US farmers are getting ready to plant record amounts of
soybeans, analysts agree, but unless the crop also sees unusually good
conditions, the harvest will fail to match the previous season.
In a survey of farmer planting intentions, the
Illinois-based research and brokerage firm Allendale saw soybean plantings up
6.5% year on year, at 88.825m acres.
This an even bigger increase year-on-year than that forecast
by the US Department of Agriculture last month, at 88.0m tonnes, reflecting the
relatively attractive price of soybeans compared to corn.
And it beats the 88.02bn acres forecast made by analyst Informa
Yields to fall,
despite rising acres
But Rich Nelson pointed out that if realised, the results of
this survey, which are modelled it on the USDA methodology, do not necessarily
mean rising soybean production.
"This will be very important to watch because given the
yield scenario this year, if we have normal weather and a return to trend
yields we actually will see a decline in production versus last year, believe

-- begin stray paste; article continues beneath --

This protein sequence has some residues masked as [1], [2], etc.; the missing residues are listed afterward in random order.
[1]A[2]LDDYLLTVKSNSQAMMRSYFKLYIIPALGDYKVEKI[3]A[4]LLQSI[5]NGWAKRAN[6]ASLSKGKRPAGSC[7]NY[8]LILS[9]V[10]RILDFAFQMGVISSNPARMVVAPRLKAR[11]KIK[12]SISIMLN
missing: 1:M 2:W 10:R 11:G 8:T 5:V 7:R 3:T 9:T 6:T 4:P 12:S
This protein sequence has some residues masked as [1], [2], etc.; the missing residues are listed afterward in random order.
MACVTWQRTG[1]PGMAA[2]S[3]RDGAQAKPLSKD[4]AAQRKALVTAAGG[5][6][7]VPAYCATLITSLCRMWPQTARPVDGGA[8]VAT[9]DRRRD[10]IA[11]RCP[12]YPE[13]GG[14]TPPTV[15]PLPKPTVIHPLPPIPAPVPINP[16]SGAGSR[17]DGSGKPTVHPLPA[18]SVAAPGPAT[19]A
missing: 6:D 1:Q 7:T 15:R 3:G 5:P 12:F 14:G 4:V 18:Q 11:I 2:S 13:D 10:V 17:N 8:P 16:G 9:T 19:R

it or not," Mr Nelson said.
Allendale said that given trend yields the acreage forecast
suggested production at 4.14bn bushels in 2017-18, down from 4.31bn bushels in
the previous season.
Despite seeing much higher acres, Allendale's forecasts
actually undercut those from Informa, which saw production at 4.23bn bushels,
thanks to forecast of almost a bushel per acre higher production.
Lower acres and
yields for corn
Corn sowings were seen in line with the USDA's forecasts, at
90.02m acres, down 3.99m acres year-on-hear.
"Allendale's production estimate would imply a production
decrease of 1.3bn bushels off last year's record," the broker said.
"Lower acres and lower yields are the word for 2017."
Informa saw 2017 US corn production at 14.22bn bushels, thanks
to harvest area of 83.428 million acres.
Record low acres for
But Allandale saw wheat falling rapidly, missing even the
low USDA forecast, to just 45.97m acres.
"This would be the smallest acreage since the start of
USDA's current wheat planting data-series going back to 1919," the broker said.
Production was seen at 1.86bn bushels, down 454m bushels
year on year.